Kristie Hadley M.D.
Dr. Kristie Hadley is an emergency physician at Columbia University Medical Center and a program manager at the Global Consortium on Climate and Health Education. She completed fellowship training at Columbia University in Global Emergency Medicine where she earned a Master in Public Health, specializing in the global impact of climate change on human health. Previously, she worked as a fellow with the Department of Health and Human Services in the Office of Climate and Health Equity. In her work, she focuses on the intersection between climate change, environmental degradation, food security, and migration with an emphasis on social justice, both in the US and globally.
Adesh Sundaresan, M.B.B.S. Hons., BSc
Director of Media and Communications
Adesh Sundaresan is a medical doctor from London, UK. He received his medical degree with an intercalated BSc in Neuroscience from University College London. He was appointed as an Honorary Clinical Teaching Fellow at UCL Medical School in 2020 and pioneered a student selected course on Climate, Health and Sustainability. He has been working with Skewb Climate to empower and inspire school children about climate change across the UK through innovative digital education initiatives. Adesh has a wide range of interests, and is an award-winning professional Indian classical vocalist, having performed across India and the UK. He has experience presenting radio and television programmes for platforms including Resonance 104.4FM, BBC1 and the Soil Association.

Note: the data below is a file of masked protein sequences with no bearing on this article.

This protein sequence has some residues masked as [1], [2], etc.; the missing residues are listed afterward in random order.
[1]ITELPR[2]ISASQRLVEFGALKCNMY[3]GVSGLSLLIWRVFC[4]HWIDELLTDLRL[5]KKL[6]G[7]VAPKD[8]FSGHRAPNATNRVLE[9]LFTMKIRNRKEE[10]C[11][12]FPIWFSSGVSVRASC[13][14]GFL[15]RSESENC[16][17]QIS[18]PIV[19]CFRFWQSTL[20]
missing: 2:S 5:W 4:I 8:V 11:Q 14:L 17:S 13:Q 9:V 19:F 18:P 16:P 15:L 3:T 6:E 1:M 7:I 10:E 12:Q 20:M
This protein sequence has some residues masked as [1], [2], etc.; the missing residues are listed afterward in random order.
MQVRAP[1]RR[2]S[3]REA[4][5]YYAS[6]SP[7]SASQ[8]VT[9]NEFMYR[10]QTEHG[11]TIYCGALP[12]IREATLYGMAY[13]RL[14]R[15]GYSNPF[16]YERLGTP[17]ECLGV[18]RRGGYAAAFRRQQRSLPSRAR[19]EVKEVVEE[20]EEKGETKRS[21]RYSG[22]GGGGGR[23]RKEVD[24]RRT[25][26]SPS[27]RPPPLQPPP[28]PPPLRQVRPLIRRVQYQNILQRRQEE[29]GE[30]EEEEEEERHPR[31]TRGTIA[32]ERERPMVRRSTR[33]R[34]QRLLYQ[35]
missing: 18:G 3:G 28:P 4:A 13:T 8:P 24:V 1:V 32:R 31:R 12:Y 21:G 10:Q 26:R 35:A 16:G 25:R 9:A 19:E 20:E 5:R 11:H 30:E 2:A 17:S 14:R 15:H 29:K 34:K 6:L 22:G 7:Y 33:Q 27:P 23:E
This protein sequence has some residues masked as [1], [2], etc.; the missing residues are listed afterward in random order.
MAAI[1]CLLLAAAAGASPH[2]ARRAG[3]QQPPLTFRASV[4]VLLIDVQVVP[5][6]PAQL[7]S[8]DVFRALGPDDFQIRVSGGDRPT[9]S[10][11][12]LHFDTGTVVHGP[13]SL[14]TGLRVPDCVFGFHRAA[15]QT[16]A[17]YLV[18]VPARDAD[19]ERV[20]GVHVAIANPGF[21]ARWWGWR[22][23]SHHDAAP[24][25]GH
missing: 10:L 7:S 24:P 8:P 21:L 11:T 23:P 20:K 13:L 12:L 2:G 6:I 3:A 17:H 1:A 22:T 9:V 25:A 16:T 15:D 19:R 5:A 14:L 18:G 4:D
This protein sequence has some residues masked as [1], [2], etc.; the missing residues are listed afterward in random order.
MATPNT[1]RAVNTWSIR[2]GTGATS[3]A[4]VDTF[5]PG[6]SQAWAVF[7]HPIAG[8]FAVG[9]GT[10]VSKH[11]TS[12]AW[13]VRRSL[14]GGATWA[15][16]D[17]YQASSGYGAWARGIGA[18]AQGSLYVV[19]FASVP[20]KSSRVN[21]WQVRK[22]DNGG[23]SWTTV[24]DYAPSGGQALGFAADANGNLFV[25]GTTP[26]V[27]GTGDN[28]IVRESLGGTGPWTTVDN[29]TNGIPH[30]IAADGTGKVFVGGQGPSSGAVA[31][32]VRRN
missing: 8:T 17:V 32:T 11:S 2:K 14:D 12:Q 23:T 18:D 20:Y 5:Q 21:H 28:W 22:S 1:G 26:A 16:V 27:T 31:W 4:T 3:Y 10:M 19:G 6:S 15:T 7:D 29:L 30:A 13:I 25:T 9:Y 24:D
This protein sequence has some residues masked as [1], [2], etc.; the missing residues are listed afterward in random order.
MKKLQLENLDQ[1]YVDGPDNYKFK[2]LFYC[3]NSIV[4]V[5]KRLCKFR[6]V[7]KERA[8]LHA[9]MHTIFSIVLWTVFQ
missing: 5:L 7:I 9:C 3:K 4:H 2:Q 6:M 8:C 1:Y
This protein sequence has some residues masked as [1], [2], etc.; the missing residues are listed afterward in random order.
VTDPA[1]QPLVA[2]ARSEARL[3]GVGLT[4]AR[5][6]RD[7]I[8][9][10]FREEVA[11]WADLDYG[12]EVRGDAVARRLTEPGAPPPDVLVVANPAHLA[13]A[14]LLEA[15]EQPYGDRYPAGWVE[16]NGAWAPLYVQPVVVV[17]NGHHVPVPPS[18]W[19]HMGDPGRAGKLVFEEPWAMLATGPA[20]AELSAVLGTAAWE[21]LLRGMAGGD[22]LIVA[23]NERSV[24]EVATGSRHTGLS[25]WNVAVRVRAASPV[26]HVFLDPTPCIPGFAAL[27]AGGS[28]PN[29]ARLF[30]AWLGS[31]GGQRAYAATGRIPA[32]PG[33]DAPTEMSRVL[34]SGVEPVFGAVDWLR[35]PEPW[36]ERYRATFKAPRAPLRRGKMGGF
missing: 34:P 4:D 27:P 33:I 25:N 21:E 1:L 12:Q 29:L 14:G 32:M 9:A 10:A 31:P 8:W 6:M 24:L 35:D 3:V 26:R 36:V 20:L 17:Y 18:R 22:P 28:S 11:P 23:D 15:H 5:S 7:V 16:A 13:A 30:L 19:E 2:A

Avriel Rose Diaz
Avriel M.A. is the co-founder and Executive Director of the international NGO, Walking Palms Global Health, and has spent years devoted to co-developing and co-creating international transdisciplinary partnerships building community resilience on the frontlines of climate change and variation in Latin America and the Caribbean.
Elizabeth Auld, M.D.
Climate and Health Science Policy Fellow
Dr. Elizabeth Auld is an Emergency Medicine Physician working in Seattle, WA. She completed her undergraduate degree at Middlebury College where she majored in Environmental Science and Anthropology. During this time, she discovered her interest in the intersection between environmental and human health. She received her MD from University of Washington, and completed residency training in Emergency Medicine at New York University where she served as chief resident in her final year.